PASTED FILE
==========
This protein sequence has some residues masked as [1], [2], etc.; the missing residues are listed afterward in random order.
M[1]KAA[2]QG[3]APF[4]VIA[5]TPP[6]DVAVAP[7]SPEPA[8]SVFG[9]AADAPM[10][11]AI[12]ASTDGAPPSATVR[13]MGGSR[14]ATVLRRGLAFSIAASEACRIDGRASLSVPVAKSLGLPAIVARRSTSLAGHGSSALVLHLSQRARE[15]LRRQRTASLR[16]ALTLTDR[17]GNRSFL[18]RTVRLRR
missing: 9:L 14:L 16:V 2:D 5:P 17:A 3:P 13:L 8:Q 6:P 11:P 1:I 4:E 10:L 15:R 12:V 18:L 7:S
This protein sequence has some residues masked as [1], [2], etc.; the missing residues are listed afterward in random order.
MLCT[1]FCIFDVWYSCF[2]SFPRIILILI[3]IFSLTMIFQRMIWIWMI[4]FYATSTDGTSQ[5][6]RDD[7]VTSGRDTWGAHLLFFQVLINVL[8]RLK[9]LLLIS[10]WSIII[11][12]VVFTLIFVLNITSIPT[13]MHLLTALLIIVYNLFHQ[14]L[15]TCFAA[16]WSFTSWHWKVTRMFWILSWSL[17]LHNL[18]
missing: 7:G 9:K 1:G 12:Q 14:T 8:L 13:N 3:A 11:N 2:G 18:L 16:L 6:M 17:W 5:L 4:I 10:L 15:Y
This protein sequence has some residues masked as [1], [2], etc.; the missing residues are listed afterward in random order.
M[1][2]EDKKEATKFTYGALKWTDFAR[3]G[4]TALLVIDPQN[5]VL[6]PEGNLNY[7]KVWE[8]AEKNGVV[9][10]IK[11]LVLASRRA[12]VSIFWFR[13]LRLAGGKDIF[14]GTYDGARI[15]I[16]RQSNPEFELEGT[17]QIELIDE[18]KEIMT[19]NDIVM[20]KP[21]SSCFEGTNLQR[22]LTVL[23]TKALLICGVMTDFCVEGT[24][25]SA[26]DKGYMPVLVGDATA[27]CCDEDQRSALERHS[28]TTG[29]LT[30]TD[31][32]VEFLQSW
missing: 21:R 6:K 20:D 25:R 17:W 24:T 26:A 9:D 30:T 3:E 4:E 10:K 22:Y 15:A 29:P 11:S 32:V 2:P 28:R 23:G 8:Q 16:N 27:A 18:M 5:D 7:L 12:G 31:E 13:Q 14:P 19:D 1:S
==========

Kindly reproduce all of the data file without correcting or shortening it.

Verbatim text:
This protein sequence has some residues masked as [1], [2], etc.; the missing residues are listed afterward in random order.
M[1]KAA[2]QG[3]APF[4]VIA[5]TPP[6]DVAVAP[7]SPEPA[8]SVFG[9]AADAPM[10][11]AI[12]ASTDGAPPSATVR[13]MGGSR[14]ATVLRRGLAFSIAASEACRIDGRASLSVPVAKSLGLPAIVARRSTSLAGHGSSALVLHLSQRARE[15]LRRQRTASLR[16]ALTLTDR[17]GNRSFL[18]RTVRLRR
missing: 9:L 14:L 16:V 2:D 5:P 17:A 3:P 13:L 8:Q 6:P 11:P 1:I 4:E 10:L 15:R 12:V 18:L 7:S
This protein sequence has some residues masked as [1], [2], etc.; the missing residues are listed afterward in random order.
MLCT[1]FCIFDVWYSCF[2]SFPRIILILI[3]IFSLTMIFQRMIWIWMI[4]FYATSTDGTSQ[5][6]RDD[7]VTSGRDTWGAHLLFFQVLINVL[8]RLK[9]LLLIS[10]WSIII[11][12]VVFTLIFVLNITSIPT[13]MHLLTALLIIVYNLFHQ[14]L[15]TCFAA[16]WSFTSWHWKVTRMFWILSWSL[17]LHNL[18]
missing: 7:G 9:K 1:G 12:Q 14:T 8:L 13:N 3:A 11:N 2:G 18:L 16:L 6:M 17:W 5:L 4:I 10:L 15:Y
This protein sequence has some residues masked as [1], [2], etc.; the missing residues are listed afterward in random order.
M[1][2]EDKKEATKFTYGALKWTDFAR[3]G[4]TALLVIDPQN[5]VL[6]PEGNLNY[7]KVWE[8]AEKNGVV[9][10]IK[11]LVLASRRA[12]VSIFWFR[13]LRLAGGKDIF[14]GTYDGARI[15]I[16]RQSNPEFELEGT[17]QIELIDE[18]KEIMT[19]NDIVM[20]KP[21]SSCFEGTNLQR[22]LTVL[23]TKALLICGVMTDFCVEGT[24][25]SA[26]DKGYMPVLVGDATA[27]CCDEDQRSALERHS[28]TTG[29]LT[30]TD[31][32]VEFLQSW
missing: 21:R 6:K 20:D 25:R 17:W 24:T 26:A 9:D 30:T 3:E 4:E 10:K 22:Y 15:A 29:P 11:S 32:V 2:P 28:R 23:G 8:Q 16:N 27:A 18:M 5:D 7:L 12:G 31:E 13:Q 14:P 19:D 1:S